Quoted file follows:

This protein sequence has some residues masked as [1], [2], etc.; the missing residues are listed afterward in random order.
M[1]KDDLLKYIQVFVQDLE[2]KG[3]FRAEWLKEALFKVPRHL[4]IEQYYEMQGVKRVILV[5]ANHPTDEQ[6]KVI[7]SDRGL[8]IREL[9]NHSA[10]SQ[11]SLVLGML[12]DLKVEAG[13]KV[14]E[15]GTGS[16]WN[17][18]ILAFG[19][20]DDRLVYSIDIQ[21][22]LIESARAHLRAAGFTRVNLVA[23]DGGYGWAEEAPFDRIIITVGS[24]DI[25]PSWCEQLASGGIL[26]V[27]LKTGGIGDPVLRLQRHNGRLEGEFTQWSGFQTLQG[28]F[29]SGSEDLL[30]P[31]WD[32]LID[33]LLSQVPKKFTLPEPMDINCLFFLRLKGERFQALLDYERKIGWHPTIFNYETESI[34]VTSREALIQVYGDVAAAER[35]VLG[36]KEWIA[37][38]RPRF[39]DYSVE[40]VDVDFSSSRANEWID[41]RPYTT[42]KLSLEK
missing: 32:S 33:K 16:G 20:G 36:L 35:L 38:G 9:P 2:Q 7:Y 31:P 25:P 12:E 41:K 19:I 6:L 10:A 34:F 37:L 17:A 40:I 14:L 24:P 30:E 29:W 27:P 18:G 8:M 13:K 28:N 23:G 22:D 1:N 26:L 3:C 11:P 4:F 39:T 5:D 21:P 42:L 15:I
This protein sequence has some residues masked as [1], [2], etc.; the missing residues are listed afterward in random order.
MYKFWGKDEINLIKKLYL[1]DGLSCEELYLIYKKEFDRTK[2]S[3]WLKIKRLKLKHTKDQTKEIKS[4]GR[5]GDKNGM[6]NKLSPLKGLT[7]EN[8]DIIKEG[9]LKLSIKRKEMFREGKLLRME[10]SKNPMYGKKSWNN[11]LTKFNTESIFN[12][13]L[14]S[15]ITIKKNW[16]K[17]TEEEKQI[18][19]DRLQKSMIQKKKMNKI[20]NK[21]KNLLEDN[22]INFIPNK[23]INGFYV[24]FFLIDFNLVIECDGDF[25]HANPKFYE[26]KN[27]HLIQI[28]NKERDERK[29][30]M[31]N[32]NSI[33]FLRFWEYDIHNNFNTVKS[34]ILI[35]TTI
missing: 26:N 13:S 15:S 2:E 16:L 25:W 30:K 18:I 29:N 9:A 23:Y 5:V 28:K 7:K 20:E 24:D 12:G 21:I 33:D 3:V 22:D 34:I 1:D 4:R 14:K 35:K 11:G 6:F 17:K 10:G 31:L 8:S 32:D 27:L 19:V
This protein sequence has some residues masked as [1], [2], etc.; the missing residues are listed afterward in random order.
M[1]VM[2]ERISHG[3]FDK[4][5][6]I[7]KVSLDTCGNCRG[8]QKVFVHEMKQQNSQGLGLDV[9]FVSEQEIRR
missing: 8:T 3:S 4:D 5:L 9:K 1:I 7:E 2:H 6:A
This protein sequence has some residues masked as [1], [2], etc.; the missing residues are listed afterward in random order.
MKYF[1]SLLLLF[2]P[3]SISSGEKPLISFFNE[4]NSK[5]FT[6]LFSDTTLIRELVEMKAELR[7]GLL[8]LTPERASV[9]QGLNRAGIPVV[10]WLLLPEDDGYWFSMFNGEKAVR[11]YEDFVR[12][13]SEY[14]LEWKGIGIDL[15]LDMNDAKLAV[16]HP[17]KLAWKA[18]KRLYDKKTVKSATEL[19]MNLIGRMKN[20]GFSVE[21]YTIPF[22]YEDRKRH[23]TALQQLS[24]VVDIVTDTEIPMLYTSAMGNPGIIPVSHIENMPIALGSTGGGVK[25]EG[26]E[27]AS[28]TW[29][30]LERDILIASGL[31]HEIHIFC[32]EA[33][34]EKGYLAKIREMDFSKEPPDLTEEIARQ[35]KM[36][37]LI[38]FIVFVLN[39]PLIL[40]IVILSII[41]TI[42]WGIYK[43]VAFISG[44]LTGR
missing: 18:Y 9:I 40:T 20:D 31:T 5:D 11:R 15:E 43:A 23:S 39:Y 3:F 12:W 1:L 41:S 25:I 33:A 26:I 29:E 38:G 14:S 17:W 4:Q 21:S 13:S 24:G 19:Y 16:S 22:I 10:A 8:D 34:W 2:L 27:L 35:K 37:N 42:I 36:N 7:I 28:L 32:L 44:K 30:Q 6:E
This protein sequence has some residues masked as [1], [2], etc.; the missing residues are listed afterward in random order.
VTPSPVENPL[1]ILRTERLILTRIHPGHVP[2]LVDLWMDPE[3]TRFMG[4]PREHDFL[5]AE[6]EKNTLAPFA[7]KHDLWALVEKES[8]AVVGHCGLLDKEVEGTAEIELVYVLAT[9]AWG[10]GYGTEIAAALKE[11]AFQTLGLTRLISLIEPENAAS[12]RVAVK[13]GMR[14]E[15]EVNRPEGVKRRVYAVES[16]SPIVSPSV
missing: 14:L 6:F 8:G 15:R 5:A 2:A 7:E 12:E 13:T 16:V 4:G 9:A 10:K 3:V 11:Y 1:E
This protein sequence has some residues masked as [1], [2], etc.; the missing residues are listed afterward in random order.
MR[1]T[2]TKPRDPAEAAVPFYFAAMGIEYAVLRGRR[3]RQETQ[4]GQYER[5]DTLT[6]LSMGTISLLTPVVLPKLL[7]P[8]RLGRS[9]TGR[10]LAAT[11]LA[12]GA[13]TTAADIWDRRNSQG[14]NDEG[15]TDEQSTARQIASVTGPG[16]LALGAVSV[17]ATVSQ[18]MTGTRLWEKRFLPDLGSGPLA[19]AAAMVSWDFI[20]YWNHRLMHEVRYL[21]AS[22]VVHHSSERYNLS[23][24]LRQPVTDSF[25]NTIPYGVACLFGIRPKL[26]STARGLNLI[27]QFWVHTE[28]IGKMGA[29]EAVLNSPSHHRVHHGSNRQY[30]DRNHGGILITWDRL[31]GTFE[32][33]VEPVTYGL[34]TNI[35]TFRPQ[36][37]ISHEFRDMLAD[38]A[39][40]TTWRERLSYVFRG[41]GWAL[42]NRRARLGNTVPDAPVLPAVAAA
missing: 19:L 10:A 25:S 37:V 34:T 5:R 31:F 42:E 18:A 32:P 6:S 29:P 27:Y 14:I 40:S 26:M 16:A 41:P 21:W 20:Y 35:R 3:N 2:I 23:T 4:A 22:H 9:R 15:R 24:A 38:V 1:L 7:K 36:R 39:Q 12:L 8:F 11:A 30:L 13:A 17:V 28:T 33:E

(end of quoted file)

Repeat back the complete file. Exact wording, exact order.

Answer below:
This protein sequence has some residues masked as [1], [2], etc.; the missing residues are listed afterward in random order.
M[1]KDDLLKYIQVFVQDLE[2]KG[3]FRAEWLKEALFKVPRHL[4]IEQYYEMQGVKRVILV[5]ANHPTDEQ[6]KVI[7]SDRGL[8]IREL[9]NHSA[10]SQ[11]SLVLGML[12]DLKVEAG[13]KV[14]E[15]GTGS[16]WN[17][18]ILAFG[19][20]DDRLVYSIDIQ[21][22]LIESARAHLRAAGFTRVNLVA[23]DGGYGWAEEAPFDRIIITVGS[24]DI[25]PSWCEQLASGGIL[26]V[27]LKTGGIGDPVLRLQRHNGRLEGEFTQWSGFQTLQG[28]F[29]SGSEDLL[30]P[31]WD[32]LID[33]LLSQVPKKFTLPEPMDINCLFFLRLKGERFQALLDYERKIGWHPTIFNYETESI[34]VTSREALIQVYGDVAAAER[35]VLG[36]KEWIA[37][38]RPRF[39]DYSVE[40]VDVDFSSSRANEWID[41]RPYTT[42]KLSLEK
missing: 32:S 33:K 16:G 20:G 36:L 35:L 38:G 9:P 2:Q 7:Y 31:P 25:P 12:E 41:K 19:I 6:L 10:A 34:F 37:L 17:A 40:I 14:L 24:P 30:E 29:W 27:P 18:G 8:M 13:K 28:N 23:G 22:D 1:N 26:L 3:C 11:P 4:F 39:T 5:D 21:P 42:L 15:I
This protein sequence has some residues masked as [1], [2], etc.; the missing residues are listed afterward in random order.
MYKFWGKDEINLIKKLYL[1]DGLSCEELYLIYKKEFDRTK[2]S[3]WLKIKRLKLKHTKDQTKEIKS[4]GR[5]GDKNGM[6]NKLSPLKGLT[7]EN[8]DIIKEG[9]LKLSIKRKEMFREGKLLRME[10]SKNPMYGKKSWNN[11]LTKFNTESIFN[12][13]L[14]S[15]ITIKKNW[16]K[17]TEEEKQI[18][19]DRLQKSMIQKKKMNKI[20]NK[21]KNLLEDN[22]INFIPNK[23]INGFYV[24]FFLIDFNLVIECDGDF[25]HANPKFYE[26]KN[27]HLIQI[28]NKERDERK[29][30]M[31]N[32]NSI[33]FLRFWEYDIHNNFNTVKS[34]ILI[35]TTI
missing: 26:N 13:S 15:S 2:E 16:L 25:W 30:K 18:I 29:N 9:A 23:Y 5:V 28:K 7:K 20:E 24:D 12:G 21:I 33:D 3:V 22:D 34:I 1:D 4:R 14:K 35:K 11:G 6:F 17:K 10:G 31:L 8:S 32:D 27:L 19:V
This protein sequence has some residues masked as [1], [2], etc.; the missing residues are listed afterward in random order.
M[1]VM[2]ERISHG[3]FDK[4][5][6]I[7]KVSLDTCGNCRG[8]QKVFVHEMKQQNSQGLGLDV[9]FVSEQEIRR
missing: 8:T 3:S 4:D 5:L 9:K 1:I 7:E 2:H 6:A
This protein sequence has some residues masked as [1], [2], etc.; the missing residues are listed afterward in random order.
MKYF[1]SLLLLF[2]P[3]SISSGEKPLISFFNE[4]NSK[5]FT[6]LFSDTTLIRELVEMKAELR[7]GLL[8]LTPERASV[9]QGLNRAGIPVV[10]WLLLPEDDGYWFSMFNGEKAVR[11]YEDFVR[12][13]SEY[14]LEWKGIGIDL[15]LDMNDAKLAV[16]HP[17]KLAWKA[18]KRLYDKKTVKSATEL[19]MNLIGRMKN[20]GFSVE[21]YTIPF[22]YEDRKRH[23]TALQQLS[24]VVDIVTDTEIPMLYTSAMGNPGIIPVSHIENMPIALGSTGGGVK[25]EG[26]E[27]AS[28]TW[29][30]LERDILIASGL[31]HEIHIFC[32]EA[33][34]EKGYLAKIREMDFSKEPPDLTEEIARQ[35]KM[36][37]LI[38]FIVFVLN[39]PLIL[40]IVILSII[41]TI[42]WGIYK[43]VAFISG[44]LTGR
missing: 18:Y 9:I 40:T 20:D 31:T 5:D 11:R 15:E 43:A 23:S 39:Y 3:F 12:W 1:L 41:S 25:I 33:A 26:I 29:E 38:G 14:S 17:W 4:Q 21:S 13:S 24:G 19:Y 16:S 22:I 10:A 8:D 34:W 2:L 27:L 35:K 37:N 42:I 36:N 7:I 28:L 32:L 44:K 30:Q 6:E
This protein sequence has some residues masked as [1], [2], etc.; the missing residues are listed afterward in random order.
VTPSPVENPL[1]ILRTERLILTRIHPGHVP[2]LVDLWMDPE[3]TRFMG[4]PREHDFL[5]AE[6]EKNTLAPFA[7]KHDLWALVEKES[8]AVVGHCGLLDKEVEGTAEIELVYVLAT[9]AWG[10]GYGTEIAAALKE[11]AFQTLGLTRLISLIEPENAAS[12]RVAVK[13]GMR[14]E[15]EVNRPEGVKRRVYAVES[16]SPIVSPSV
missing: 14:L 6:F 8:G 15:R 5:A 2:A 7:E 12:E 13:T 16:V 4:G 9:A 10:K 3:V 11:Y 1:E
This protein sequence has some residues masked as [1], [2], etc.; the missing residues are listed afterward in random order.
MR[1]T[2]TKPRDPAEAAVPFYFAAMGIEYAVLRGRR[3]RQETQ[4]GQYER[5]DTLT[6]LSMGTISLLTPVVLPKLL[7]P[8]RLGRS[9]TGR[10]LAAT[11]LA[12]GA[13]TTAADIWDRRNSQG[14]NDEG[15]TDEQSTARQIASVTGPG[16]LALGAVSV[17]ATVSQ[18]MTGTRLWEKRFLPDLGSGPLA[19]AAAMVSWDFI[20]YWNHRLMHEVRYL[21]AS[22]VVHHSSERYNLS[23][24]LRQPVTDSF[25]NTIPYGVACLFGIRPKL[26]STARGLNLI[27]QFWVHTE[28]IGKMGA[29]EAVLNSPSHHRVHHGSNRQY[30]DRNHGGILITWDRL[31]GTFE[32][33]VEPVTYGL[34]TNI[35]TFRPQ[36][37]ISHEFRDMLAD[38]A[39][40]TTWRERLSYVFRG[41]GWAL[42]NRRARLGNTVPDAPVLPAVAAA
missing: 19:L 10:A 25:S 37:V 34:T 5:R 31:F 42:E 18:A 32:P 6:S 29:P 27:Y 14:I 40:S 26:M 16:A 41:P 21:W 20:Y 35:R 3:N 2:I 23:T 4:A 22:H 9:R 15:R 24:A 38:V 1:L 7:K 36:R 39:Q 12:L 8:F 11:A 30:L 13:A 17:V 28:T 33:E